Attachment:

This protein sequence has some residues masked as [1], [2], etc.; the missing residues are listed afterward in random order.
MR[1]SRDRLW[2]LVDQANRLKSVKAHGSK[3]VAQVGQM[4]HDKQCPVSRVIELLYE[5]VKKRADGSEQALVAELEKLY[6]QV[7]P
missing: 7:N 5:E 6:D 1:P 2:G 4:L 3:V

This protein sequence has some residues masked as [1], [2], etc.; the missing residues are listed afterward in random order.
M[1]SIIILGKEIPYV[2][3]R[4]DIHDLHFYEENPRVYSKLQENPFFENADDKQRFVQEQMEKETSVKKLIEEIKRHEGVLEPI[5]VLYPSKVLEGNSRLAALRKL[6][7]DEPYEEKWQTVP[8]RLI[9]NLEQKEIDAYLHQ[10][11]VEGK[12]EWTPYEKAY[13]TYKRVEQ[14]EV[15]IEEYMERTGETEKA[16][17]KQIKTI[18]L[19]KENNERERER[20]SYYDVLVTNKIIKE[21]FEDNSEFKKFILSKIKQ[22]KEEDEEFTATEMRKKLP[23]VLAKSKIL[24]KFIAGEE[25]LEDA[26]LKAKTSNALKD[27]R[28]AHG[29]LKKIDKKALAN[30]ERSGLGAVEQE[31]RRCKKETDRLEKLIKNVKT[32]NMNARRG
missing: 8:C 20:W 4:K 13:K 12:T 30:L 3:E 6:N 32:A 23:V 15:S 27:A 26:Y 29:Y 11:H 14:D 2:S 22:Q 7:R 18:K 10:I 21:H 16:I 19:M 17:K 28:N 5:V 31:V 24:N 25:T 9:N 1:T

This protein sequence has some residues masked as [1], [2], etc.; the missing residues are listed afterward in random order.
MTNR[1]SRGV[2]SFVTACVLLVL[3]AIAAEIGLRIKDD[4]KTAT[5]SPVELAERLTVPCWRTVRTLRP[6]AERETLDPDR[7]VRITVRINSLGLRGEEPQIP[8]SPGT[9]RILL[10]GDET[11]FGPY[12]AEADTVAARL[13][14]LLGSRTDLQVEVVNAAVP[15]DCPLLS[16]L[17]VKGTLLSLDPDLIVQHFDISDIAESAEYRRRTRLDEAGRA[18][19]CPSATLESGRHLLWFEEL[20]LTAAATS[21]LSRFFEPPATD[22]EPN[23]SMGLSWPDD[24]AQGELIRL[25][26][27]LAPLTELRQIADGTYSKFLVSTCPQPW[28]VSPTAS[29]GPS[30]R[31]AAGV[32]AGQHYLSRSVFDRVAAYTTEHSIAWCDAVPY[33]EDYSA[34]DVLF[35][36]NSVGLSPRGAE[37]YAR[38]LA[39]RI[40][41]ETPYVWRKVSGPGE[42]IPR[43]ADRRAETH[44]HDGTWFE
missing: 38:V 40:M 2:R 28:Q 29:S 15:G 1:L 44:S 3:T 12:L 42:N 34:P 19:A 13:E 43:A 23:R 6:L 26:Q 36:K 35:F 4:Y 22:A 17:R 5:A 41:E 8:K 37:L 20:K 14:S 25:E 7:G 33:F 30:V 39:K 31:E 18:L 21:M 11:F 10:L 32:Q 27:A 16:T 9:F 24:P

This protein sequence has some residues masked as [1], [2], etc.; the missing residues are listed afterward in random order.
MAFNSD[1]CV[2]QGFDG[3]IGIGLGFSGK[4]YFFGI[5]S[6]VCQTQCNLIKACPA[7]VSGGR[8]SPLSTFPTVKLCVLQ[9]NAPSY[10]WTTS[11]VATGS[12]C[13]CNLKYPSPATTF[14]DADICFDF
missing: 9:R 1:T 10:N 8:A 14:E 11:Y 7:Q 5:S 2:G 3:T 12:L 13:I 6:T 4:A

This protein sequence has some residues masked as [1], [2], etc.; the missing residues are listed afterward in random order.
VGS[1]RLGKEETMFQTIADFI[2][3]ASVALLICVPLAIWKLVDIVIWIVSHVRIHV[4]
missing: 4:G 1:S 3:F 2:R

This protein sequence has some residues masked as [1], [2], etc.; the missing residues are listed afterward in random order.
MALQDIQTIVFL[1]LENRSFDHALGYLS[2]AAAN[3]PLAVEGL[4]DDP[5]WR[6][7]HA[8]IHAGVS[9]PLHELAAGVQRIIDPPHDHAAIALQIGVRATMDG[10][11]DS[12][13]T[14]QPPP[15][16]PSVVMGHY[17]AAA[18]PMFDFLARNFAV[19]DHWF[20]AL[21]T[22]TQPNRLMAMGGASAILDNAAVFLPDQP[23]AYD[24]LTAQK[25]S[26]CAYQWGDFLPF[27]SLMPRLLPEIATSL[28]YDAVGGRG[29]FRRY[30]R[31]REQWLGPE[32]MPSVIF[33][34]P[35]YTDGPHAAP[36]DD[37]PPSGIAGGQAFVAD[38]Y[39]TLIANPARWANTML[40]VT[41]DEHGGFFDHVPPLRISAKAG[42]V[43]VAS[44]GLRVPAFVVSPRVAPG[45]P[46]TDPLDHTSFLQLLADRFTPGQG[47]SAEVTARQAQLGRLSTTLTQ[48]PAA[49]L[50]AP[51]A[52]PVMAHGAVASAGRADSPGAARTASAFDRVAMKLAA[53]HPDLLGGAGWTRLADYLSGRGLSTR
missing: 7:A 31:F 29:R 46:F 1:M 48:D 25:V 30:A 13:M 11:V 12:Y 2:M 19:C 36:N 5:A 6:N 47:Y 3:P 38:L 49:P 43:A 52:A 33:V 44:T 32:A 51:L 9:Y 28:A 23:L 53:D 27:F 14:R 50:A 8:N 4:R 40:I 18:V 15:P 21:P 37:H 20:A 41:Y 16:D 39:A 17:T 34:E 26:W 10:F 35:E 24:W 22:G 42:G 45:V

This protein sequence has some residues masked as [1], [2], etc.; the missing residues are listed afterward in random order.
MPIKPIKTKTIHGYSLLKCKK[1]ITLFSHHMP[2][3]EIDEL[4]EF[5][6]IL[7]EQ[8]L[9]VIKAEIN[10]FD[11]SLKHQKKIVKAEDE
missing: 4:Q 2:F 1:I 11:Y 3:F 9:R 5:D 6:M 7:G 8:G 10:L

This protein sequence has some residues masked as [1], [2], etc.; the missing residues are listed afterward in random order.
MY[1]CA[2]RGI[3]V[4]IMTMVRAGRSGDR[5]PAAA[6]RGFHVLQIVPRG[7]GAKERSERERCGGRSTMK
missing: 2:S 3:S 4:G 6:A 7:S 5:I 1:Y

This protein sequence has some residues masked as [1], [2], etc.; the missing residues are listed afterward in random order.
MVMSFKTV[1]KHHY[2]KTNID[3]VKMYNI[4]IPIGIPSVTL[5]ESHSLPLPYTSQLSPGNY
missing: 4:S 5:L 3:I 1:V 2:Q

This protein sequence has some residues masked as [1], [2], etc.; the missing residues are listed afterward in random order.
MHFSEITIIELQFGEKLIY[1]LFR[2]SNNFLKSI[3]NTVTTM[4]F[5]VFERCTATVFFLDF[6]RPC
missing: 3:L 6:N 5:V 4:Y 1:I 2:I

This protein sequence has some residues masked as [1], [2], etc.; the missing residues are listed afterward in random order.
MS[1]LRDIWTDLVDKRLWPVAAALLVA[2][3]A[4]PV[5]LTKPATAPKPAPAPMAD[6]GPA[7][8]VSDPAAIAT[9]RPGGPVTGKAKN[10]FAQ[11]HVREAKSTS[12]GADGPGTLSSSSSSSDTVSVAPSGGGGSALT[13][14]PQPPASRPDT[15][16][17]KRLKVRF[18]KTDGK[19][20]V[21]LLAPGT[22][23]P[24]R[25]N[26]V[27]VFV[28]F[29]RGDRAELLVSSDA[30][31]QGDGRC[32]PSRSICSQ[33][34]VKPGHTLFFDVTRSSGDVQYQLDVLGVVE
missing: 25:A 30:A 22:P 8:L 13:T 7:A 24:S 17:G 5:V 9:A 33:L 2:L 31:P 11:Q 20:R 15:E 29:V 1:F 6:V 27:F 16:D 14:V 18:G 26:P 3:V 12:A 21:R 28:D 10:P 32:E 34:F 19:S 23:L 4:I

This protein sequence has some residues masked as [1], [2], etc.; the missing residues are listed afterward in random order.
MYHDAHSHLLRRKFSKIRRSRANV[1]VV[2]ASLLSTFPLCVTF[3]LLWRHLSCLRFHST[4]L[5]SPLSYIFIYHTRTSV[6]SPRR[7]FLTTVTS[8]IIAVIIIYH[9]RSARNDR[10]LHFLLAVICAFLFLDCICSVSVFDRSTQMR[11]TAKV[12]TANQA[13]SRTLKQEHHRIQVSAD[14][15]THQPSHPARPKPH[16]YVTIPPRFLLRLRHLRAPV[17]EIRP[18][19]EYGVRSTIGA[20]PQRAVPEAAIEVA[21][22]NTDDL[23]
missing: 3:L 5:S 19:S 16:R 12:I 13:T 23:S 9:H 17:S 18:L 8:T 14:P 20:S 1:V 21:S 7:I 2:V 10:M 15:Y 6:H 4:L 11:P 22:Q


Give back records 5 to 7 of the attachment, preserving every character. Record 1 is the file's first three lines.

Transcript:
This protein sequence has some residues masked as [1], [2], etc.; the missing residues are listed afterward in random order.
VGS[1]RLGKEETMFQTIADFI[2][3]ASVALLICVPLAIWKLVDIVIWIVSHVRIHV[4]
missing: 4:G 1:S 3:F 2:R

This protein sequence has some residues masked as [1], [2], etc.; the missing residues are listed afterward in random order.
MALQDIQTIVFL[1]LENRSFDHALGYLS[2]AAAN[3]PLAVEGL[4]DDP[5]WR[6][7]HA[8]IHAGVS[9]PLHELAAGVQRIIDPPHDHAAIALQIGVRATMDG[10][11]DS[12][13]T[14]QPPP[15][16]PSVVMGHY[17]AAA[18]PMFDFLARNFAV[19]DHWF[20]AL[21]T[22]TQPNRLMAMGGASAILDNAAVFLPDQP[23]AYD[24]LTAQK[25]S[26]CAYQWGDFLPF[27]SLMPRLLPEIATSL[28]YDAVGGRG[29]FRRY[30]R[31]REQWLGPE[32]MPSVIF[33][34]P[35]YTDGPHAAP[36]DD[37]PPSGIAGGQAFVAD[38]Y[39]TLIANPARWANTML[40]VT[41]DEHGGFFDHVPPLRISAKAG[42]V[43]VAS[44]GLRVPAFVVSPRVAPG[45]P[46]TDPLDHTSFLQLLADRFTPGQG[47]SAEVTARQAQLGRLSTTLTQ[48]PAA[49]L[50]AP[51]A[52]PVMAHGAVASAGRADSPGAARTASAFDRVAMKLAA[53]HPDLLGGAGWTRLADYLSGRGLSTR
missing: 7:A 31:F 29:R 46:F 1:M 48:D 25:V 30:A 13:M 11:V 12:Y 2:M 19:C 36:N 5:A 6:N 47:Y 3:P 38:L 49:P 43:A 52:A 33:V 44:T 32:A 51:L 9:Y 28:A 23:L 53:D 27:F 14:R 50:A 8:N 4:R 40:I 18:V 15:P 21:P 37:H 20:A 41:Y 16:D 39:A 17:T 34:E 26:W 10:F 35:E 24:W 22:G 42:G 45:V

This protein sequence has some residues masked as [1], [2], etc.; the missing residues are listed afterward in random order.
MPIKPIKTKTIHGYSLLKCKK[1]ITLFSHHMP[2][3]EIDEL[4]EF[5][6]IL[7]EQ[8]L[9]VIKAEIN[10]FD[11]SLKHQKKIVKAEDE
missing: 4:Q 2:F 1:I 11:Y 3:F 9:R 5:D 6:M 7:G 8:G 10:L